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Fire down below

Hyundai Fortune fire in 2006 cause was believed to be a misdeclared dangerous cargo
This is the age of blame, when errors are unacceptable, procedures are designed on the precautionary principle and accidents don’t happen. Except it doesn’t work out like that. Almost certainly, someone was to blame for the fire which broke out in the hold of the Maersk Honan the other day, but the chances are they won’t be brought to book any more than all those guilty people responsible for most of the other fires which wrecked container ships over the years have been identified and prosecuted.

Four missing, one confirmed dead, several hospitalised and all the survivors traumatised, as one of the world’s biggest containerships went up in flames around them. A nearly new ship has been practically destroyed, but it will be next to nigh impossible to identify the guilty party. Among all that wreckage and twisted metal, the cocktail of horrors swilling around in the bilges, even if the salvors bring the ship safely to port, the best forensic scientists in the world won’t be able to pinpoint what some person who didn’t care had stowed in one of the boxes and which had no business being there. Why declare dangerous goods, if doing so is more trouble or more cost, or even that the carrier will refuse to carry it?

It is certainly not the fault of the line, which is part of a consortium keeping its members informed about the blighters who are careless about what they declare for shipment and try very hard to weed them out. It is certainly not the fault of the crew, who don’t have a clue about the contents of the 7,860 boxes loaded aboard, although they will have known which had been properly stowed and legitimately declared as dangerous goods. It is unlikely to be the fault of the stevedores and those who have produced the loading plan, who are people who have good systems in well-run ports. No, somewhere back down the logistics trail there will be some individual or company which has stuffed goods into a container that should never have been there and which contravene all the instructions that should have informed them.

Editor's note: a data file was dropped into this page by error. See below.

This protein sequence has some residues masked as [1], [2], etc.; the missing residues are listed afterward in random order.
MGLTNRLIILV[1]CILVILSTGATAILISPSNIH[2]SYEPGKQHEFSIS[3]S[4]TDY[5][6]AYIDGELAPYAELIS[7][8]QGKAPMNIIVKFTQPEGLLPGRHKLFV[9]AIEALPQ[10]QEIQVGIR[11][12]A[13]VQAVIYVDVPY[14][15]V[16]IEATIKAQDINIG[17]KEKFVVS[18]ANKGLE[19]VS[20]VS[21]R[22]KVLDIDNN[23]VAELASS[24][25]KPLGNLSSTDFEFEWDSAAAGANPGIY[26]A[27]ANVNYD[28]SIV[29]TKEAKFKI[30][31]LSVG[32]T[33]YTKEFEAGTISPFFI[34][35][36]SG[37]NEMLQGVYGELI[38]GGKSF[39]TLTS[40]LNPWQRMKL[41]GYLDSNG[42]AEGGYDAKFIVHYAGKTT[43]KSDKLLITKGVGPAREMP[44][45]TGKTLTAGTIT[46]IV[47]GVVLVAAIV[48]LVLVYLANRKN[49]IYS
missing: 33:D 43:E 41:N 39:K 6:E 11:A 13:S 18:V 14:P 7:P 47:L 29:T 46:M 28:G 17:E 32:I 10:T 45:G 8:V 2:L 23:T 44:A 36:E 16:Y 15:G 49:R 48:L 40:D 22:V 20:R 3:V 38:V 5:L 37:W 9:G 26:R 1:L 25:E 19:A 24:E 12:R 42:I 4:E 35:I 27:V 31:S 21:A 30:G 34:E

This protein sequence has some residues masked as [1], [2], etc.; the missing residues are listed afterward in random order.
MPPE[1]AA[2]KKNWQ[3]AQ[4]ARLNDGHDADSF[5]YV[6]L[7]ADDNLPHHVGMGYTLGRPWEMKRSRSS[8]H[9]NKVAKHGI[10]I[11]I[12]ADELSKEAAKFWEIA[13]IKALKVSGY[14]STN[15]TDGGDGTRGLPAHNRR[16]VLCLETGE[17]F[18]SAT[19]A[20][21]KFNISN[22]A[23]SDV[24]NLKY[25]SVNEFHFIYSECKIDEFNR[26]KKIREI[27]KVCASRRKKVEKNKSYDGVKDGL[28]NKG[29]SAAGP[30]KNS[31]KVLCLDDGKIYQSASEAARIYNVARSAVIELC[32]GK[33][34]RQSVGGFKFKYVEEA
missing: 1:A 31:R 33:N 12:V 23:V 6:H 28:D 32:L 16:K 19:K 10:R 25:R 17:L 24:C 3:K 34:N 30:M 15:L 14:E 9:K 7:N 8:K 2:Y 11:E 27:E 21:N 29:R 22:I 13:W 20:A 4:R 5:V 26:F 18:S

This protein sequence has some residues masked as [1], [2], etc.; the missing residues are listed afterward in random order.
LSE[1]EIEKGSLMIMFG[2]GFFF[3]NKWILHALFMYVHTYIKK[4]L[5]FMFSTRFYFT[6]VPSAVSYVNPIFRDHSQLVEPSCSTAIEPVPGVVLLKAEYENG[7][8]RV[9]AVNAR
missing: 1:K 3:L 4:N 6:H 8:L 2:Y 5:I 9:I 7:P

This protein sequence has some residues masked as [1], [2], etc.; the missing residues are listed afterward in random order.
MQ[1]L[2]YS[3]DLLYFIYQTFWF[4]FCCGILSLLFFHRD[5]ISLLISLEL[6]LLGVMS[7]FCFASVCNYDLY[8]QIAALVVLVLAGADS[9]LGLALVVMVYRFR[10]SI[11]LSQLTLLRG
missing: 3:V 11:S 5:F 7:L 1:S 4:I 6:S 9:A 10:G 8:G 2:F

Maybe they never bothered to read their instructions or the pages of guidance made available by authorities. Perhaps they cannot read. Worse still, perhaps they could not give two hoots about what they are stowing in the boxes in their yard. Maybe it is what they always do, except that in this case, they just got unlucky and the box overheated, ignited or exploded. The chances are that the message about what happened to that particular consignment of something exceedingly nasty will never get back to them, the clues to their crimes being lost forever among the smouldering debris. So these poor seafarers will have died, been injured and traumatised in vain, much as have all those who suffered in container fires before them.

It might be suggested that this latest “accident” has been forecast for long enough, as ship sizes have increased, as has the number of dangerous goods boxes that are being carried. Many of them have occurred in port or relatively near to assistance - the Maersk Honan being an exception – miles from anywhere and with no meaningful help, other than the firefighting equipment of the Indian Coast Guard cutter, anywhere near.

But what is to be done? Do we go on playing the percentage game, as do unscrupulous shippers who are oblivious to rules and regulations and prosper from light-touch policing?

Insurers have suggested that fireproof barriers should divide container stacks, which would be a very big deal indeed, along with much more powerful drenching equipment. But it is the root cause that needs to be tackled. I was looking at a photo of a giant Cosco vessel arriving in a European port, down to her marks, with containers nine high each side of the accommodation island. Will it take one of these to be reduced to a smouldering wreck before this scandal – there is no other word – is properly confronted?  

Related story: Maersk Honam joins a growing list of horrific containership fires